• christopher storey says:

        The reason that virtually all single hand transcriptions are for the left hand is that the anatomy of the left hand is more suited to it, given that the thumb has to play a completely different role from what would usually be expected . There were one or two three handed pieces transcribed for Cyril Smith, who lost the use of his left hand as the result of a stroke, but he had his wife Phyllis Sellick as his two-handed duet partner

        • M2N2K says:

          Why is “the anatomy of the left hand is more suited to it”? What is the thumb’s “expected” role? Your explanation so far is unconvincing.

  • M2N2K says:

    As a sporting feat or a circus act, this is certainly an impressive achievement. But classical music is neither a sporting event nor a circus show. Musically, this has no value. There is plenty of piano repertoire written by noted composers for left hand specifically (Benjamin Britten, Paul Hindemith, Alexandre Tansman, Erich Wolfgang Korngold, Sergei Prokofiev, Karl Weigl, Franz Schmidt, Sergei Bortkiewicz, Richard Strauss, Maurice Ravel, Alexander Skriabin). Why not concentrate on that? If he can play the great Concerto by Ravel as wonderfully as Leon Fleischer did for three decades while his right hand was injured, then I will be the first to applaud.

  • Robert Groen says:

    I am full of admiration for the pianist, who shows an astounding degree of dexterity, having only the five fingers of one hand to work with. That said, it sounded to me like a brave attempt at playing the full score (this is Rachmaninoff’s opus 23 nr. 5 Prelude in g minor) with half the required compliment of ten digits. This for me explains the ‘disappearing’ notes that may jar a bit. For me, this guy’s skill is worth a specialized ‘for the left hand’ transcription of the prelude, as well as (any takers?) some new works, so that we can give the likes of Prokofiev and Ravel a bit of a rest.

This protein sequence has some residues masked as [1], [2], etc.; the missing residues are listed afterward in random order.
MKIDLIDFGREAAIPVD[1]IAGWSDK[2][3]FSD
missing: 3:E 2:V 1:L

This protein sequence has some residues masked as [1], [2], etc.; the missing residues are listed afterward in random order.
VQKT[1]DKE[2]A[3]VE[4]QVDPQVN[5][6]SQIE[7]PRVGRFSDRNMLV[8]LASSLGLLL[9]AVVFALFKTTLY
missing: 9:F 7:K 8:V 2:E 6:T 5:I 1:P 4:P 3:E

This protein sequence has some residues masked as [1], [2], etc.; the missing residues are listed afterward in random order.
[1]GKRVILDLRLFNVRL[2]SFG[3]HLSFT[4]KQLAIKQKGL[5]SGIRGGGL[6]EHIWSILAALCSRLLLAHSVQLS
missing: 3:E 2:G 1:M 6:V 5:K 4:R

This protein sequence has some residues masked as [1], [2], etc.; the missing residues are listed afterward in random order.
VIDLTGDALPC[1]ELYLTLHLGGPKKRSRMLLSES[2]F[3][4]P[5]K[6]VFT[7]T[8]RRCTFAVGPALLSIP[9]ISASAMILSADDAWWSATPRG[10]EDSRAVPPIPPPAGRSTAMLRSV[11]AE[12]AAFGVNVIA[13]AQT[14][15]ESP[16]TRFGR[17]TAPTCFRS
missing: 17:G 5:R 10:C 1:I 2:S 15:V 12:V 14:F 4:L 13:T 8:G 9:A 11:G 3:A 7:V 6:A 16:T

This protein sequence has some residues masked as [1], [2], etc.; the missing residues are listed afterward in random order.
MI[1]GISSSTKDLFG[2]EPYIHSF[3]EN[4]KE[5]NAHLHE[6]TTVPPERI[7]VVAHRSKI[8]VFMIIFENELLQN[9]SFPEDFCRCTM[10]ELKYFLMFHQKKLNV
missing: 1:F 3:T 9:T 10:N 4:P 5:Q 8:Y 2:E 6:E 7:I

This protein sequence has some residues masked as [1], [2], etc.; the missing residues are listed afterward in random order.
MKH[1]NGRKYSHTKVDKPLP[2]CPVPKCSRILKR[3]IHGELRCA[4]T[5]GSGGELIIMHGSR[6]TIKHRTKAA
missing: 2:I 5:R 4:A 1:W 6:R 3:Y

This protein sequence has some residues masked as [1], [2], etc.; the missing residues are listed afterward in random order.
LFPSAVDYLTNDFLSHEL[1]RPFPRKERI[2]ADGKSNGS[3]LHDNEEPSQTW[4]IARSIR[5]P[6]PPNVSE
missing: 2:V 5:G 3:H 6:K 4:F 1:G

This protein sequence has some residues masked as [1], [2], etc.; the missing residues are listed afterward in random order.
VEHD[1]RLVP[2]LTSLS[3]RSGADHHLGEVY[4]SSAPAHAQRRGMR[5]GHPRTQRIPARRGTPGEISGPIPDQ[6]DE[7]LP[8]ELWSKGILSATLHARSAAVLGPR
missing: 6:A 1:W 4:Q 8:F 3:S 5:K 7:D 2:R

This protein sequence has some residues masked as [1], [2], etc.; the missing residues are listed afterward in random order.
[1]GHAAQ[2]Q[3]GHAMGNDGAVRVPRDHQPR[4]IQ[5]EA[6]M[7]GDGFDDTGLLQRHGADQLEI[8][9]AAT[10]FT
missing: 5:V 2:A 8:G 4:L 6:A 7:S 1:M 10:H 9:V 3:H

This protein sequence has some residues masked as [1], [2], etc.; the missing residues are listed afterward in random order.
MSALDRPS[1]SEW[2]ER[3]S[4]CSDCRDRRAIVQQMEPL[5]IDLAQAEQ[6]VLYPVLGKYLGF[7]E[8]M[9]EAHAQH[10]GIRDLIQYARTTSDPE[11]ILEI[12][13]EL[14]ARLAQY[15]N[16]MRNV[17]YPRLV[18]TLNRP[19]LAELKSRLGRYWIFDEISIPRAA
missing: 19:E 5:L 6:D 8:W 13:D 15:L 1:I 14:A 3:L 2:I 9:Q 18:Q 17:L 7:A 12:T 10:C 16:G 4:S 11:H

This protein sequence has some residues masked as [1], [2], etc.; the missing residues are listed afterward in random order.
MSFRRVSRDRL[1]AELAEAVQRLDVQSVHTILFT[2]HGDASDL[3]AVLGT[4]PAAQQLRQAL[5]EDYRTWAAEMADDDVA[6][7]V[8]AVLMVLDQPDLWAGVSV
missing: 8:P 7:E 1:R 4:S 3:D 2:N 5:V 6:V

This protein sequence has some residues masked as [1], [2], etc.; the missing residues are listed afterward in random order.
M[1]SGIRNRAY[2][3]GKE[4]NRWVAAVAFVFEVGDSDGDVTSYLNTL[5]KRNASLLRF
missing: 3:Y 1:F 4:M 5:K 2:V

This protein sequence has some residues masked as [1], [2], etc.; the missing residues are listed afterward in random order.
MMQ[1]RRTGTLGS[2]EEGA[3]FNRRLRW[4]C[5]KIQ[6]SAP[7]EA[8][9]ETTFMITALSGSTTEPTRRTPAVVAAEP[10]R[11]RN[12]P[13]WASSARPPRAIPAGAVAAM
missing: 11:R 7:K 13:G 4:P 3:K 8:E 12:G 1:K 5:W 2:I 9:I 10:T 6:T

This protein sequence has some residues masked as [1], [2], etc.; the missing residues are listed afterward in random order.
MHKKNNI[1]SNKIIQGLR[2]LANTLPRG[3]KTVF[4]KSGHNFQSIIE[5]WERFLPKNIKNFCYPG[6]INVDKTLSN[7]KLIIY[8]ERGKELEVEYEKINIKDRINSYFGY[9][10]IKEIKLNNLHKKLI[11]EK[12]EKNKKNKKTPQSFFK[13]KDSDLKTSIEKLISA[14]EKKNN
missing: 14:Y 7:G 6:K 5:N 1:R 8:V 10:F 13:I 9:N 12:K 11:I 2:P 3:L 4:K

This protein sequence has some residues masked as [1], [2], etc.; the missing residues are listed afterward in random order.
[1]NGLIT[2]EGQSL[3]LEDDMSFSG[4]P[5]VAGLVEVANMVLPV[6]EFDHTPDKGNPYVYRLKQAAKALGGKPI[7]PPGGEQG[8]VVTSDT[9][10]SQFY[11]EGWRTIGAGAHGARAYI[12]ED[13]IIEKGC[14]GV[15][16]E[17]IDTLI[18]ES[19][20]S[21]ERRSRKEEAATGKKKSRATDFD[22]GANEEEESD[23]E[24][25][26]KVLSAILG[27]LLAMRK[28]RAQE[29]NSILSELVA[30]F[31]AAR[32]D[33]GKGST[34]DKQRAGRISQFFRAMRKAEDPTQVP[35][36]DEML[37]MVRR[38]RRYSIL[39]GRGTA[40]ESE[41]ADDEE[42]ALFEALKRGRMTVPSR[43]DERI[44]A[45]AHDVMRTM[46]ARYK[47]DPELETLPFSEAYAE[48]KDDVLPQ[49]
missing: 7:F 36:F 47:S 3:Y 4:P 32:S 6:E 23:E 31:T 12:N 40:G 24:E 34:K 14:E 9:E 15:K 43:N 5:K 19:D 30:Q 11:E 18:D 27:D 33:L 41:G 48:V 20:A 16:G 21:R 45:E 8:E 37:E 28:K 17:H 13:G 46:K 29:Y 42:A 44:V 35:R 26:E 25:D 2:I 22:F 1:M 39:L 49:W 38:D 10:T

• Edgar Self says:

    Good point, MusicBear88, re playing Brahms’s left-hand version of Bach’s chaconne with both hands to avoid breaking the chords. Violinists have a similar problem with Bach’s original unless they use a high-arched baroque or Vegh bow. I wonder what preferred.

    It’s such a great piece everyone wants to play it It even works on guitar, which it allmost fits like a glove. Only a version for harp and one for full orchestra don’t work for me.

    Brahms worked from an earlier version for two hands by Joachin Raff. Busoni’s extraordinary realization of Bach’s implications is for at least two hands. Boesendorfer extended the bass of its Imperial grand so Busoni wouldn’t have to jump up an octave near the end, but few pianists use it, not even Busoni on his piano-roll.

    Beethoven wrote only one chaconne but called it “32 Variations in C minor on an Original Theme”, published in the works without opus. Horowitz and Rachmaninoff played it. An early biographer’s misleading anecdote helped bury it for decades. Beethoven probably knew Bach’s. Brahms certainly did.

    The big repertoire for left hand includes a sonata by Sophie Carmen Eckhard-Grammate, who was connected through her mother to Leo Tolstoy and may have been his natural daughter. She also wrote a sonata for right hand alone. They’re in Marc-Andre Hamelin’s box of her complete sonatas.